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Wall-top electric fencing has become a common sight in South Africa as a first line of perimeter security. But many people may not be getting the greatest benefit possible from their fencing.
Agnieszka Gryn, General Manager at Fidelity ADT’s Inland region says that “the effectiveness of these fences can be compromised if the wrong fence is selected and the installation done incorrectly.”
For instance, there are general errors that residents should be aware of: certain aspects – including the wiring and structure of the electric fence, the height, number of zones required, and the lifespan of the fence – have to be considered, but are often overlooked.
Let’s look at each of these in a little more detail.
The structure of the fence is determined by the height, quality and width of the wall. Some walls might therefore provide a challenge when installing the electric fencing. The ideal wall should be more than two metres high and consist of a double row of bricks.
Residents also need to be aware that adding aesthetically pleasing plinths and corners to a wall with elaborate pillars makes it yet more of a challenge to plan and install an electric fence correctly.
The right installer
Good structure is useless, however, without the right person to put it together.
Fidelity ADT believes that choosing the correct installer is crucial, which is why we highly recommend getting several quotes before choosing an installer. You should consider getting a qualified consultant to write a technical specification for the fence.
This specification should take into account all relevant factors. The specification should then be sent to electric fence installers operating in the area in order to compare pricing, quality and advice.
Any installer considered for the job must be registered to issue a Certificate of Compliance. It is recommended that you check all references and look at some of their recent installations before contracting them to install your electric fence.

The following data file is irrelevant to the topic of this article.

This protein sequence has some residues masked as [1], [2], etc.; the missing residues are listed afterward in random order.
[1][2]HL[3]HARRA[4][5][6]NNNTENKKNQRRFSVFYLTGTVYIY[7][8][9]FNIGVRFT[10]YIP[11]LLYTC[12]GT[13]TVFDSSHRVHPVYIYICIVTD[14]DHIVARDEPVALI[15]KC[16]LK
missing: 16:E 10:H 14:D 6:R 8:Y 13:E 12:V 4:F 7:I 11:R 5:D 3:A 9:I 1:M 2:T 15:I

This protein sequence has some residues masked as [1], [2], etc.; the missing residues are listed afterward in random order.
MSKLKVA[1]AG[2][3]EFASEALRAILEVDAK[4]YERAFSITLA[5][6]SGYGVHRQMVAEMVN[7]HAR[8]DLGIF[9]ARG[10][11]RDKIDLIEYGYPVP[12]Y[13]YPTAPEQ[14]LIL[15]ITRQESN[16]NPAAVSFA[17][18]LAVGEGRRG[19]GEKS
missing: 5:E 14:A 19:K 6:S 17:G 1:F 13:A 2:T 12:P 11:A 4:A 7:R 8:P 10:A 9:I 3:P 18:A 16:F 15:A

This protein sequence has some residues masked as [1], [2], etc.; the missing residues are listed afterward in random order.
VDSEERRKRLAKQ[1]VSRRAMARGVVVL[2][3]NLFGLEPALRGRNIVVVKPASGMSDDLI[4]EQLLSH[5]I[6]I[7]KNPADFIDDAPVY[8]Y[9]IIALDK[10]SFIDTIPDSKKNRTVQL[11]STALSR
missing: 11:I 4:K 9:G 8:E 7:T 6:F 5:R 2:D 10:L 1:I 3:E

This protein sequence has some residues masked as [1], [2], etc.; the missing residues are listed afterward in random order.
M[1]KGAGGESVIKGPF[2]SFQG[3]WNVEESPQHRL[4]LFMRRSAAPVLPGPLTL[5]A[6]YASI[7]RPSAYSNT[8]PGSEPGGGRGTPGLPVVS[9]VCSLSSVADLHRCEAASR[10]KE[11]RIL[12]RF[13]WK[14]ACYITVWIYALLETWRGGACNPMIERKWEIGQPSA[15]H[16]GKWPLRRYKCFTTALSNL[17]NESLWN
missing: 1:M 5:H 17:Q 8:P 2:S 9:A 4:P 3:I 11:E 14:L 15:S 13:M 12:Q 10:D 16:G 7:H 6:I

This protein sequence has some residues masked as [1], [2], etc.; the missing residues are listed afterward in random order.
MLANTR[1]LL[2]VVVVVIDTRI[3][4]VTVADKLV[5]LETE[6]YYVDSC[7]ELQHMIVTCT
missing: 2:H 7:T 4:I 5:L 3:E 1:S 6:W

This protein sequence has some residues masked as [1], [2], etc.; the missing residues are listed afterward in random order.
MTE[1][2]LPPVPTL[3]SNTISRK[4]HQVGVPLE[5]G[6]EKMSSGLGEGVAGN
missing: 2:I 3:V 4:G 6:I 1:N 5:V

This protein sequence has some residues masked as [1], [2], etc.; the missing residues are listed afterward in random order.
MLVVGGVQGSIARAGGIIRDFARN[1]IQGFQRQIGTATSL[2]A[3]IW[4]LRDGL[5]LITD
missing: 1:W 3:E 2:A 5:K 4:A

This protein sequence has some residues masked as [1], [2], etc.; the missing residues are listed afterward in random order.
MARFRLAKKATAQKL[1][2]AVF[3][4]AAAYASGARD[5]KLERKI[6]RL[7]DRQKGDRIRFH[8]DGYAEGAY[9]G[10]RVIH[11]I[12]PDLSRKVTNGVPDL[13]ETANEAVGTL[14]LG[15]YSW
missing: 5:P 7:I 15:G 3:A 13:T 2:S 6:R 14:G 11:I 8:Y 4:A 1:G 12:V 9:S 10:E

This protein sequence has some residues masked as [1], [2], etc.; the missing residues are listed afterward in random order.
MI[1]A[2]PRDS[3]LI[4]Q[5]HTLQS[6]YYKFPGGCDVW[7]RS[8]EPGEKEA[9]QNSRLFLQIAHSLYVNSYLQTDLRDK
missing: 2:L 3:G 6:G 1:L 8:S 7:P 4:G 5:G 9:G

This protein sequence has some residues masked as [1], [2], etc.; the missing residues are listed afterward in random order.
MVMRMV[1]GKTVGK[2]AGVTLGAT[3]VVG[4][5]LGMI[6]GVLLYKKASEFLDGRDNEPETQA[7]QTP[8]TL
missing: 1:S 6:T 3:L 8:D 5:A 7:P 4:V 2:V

“In many cases where a criminal has managed to enter over, or through, an electric fence, it is mainly due to some defect in the planning of the fence.” Agnieszka Gryn says.
While, realistically, most electric fences can be bypassed and penetrated by a knowledgeable intruder, it is possible to design a fence that will be a deterrent and an intrusion detector.
That said, an electric fence should also be seen as the first layer of defence and not the entire security solution for your property. Bear in mind that the electric fence should be an aid to existing security equipment or personnel.
Other perimeter security tips include:
- Gates – make sure that your gate opens and closes as quickly as possible. This means less time sitting in your driveway or the road where you are a vulnerable target to hijackers. Also ensure that the motor has a locked box covering it to stop any attempts at tampering.
- Bushes and trees – make sure that bushes and trees on your property are checked regularly to ensure they are not affecting your perimeter security. Branches should be cut back to prevent blocking or impeding the effective functioning of your perimeter security, or where they may be used to climb into and access your property.
- Beams – make sure that beams are installed correctly and at the most optimal angle to increase their range and effectiveness. It is also important to make sure that these beams are not obscured by shrubbery, or near reflective surfaces to prevent excessive false alarm activations.
- Servicing your entire security system – It is very important that you have your security system serviced on a regular basis. Fidelity ADT recommends that you have your alarm serviced at least once a year, and that you test your security system at least once a month.
COMPILED ON BEHALF OF ADT BY CATHY FINDLEY PUBLIC RELATIONS. FOR MEDIA QUERIES CONTACT JACQUI RORKE ON (011) 463 6372 OR EMAIL JACQUI@FINDLEYPR.CO.ZA